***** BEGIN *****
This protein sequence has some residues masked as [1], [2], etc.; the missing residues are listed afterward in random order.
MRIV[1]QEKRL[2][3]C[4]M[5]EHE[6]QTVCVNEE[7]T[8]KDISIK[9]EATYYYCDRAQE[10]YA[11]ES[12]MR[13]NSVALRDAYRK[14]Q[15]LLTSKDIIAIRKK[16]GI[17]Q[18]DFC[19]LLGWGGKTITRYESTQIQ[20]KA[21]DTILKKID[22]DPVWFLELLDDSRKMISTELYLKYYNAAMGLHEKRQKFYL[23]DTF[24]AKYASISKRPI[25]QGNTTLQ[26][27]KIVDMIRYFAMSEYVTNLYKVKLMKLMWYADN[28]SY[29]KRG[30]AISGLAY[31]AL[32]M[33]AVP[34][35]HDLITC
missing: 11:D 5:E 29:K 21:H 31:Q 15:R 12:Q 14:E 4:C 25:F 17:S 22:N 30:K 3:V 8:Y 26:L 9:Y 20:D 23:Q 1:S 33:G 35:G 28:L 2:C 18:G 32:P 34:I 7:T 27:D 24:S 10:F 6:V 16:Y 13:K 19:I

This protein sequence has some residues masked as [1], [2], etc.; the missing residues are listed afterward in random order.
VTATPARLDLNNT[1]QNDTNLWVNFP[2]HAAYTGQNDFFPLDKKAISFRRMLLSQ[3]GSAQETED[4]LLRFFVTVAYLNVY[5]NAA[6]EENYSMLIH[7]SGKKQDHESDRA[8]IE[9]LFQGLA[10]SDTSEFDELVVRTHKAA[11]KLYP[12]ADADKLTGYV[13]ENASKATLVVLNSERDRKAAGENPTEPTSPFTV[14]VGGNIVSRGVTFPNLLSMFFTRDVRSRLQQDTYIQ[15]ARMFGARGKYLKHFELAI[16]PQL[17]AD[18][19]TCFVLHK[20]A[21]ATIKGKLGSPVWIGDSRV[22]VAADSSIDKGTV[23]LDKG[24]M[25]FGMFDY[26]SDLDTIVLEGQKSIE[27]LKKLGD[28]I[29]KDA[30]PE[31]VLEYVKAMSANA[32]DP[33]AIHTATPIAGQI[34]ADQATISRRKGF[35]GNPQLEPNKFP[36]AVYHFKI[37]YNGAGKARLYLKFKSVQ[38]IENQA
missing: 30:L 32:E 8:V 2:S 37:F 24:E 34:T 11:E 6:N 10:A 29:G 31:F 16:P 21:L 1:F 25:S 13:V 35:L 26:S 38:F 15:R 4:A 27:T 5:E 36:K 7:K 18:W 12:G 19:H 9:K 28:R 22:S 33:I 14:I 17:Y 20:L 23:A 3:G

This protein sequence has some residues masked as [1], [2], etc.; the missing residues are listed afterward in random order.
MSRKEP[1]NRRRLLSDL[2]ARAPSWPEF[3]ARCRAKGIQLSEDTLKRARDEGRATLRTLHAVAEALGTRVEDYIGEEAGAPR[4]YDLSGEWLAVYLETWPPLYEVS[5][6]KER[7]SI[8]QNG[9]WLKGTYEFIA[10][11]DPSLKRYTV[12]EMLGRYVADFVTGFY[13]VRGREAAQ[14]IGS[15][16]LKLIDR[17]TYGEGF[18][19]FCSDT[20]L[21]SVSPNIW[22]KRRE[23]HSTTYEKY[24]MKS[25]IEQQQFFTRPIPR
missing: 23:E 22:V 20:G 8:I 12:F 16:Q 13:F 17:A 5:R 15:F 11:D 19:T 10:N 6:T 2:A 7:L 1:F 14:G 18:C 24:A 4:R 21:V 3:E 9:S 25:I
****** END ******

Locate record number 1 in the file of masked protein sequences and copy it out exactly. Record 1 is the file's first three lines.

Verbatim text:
This protein sequence has some residues masked as [1], [2], etc.; the missing residues are listed afterward in random order.
MRIV[1]QEKRL[2][3]C[4]M[5]EHE[6]QTVCVNEE[7]T[8]KDISIK[9]EATYYYCDRAQE[10]YA[11]ES[12]MR[13]NSVALRDAYRK[14]Q[15]LLTSKDIIAIRKK[16]GI[17]Q[18]DFC[19]LLGWGGKTITRYESTQIQ[20]KA[21]DTILKKID[22]DPVWFLELLDDSRKMISTELYLKYYNAAMGLHEKRQKFYL[23]DTF[24]AKYASISKRPI[25]QGNTTLQ[26][27]KIVDMIRYFAMSEYVTNLYKVKLMKLMWYADN[28]SY[29]KRG[30]AISGLAY[31]AL[32]M[33]AVP[34][35]HDLITC
missing: 11:D 5:E 29:K 21:H 31:Q 15:R 12:Q 14:E 4:C 25:F 17:S 22:N 30:K 3:V 8:Y 26:L 9:Y 20:D 23:Q 1:S 33:G 35:G 28:L 2:C 18:G 32:P 34:I 7:T 27:D 24:S 10:F 6:V 16:Y 13:K 19:I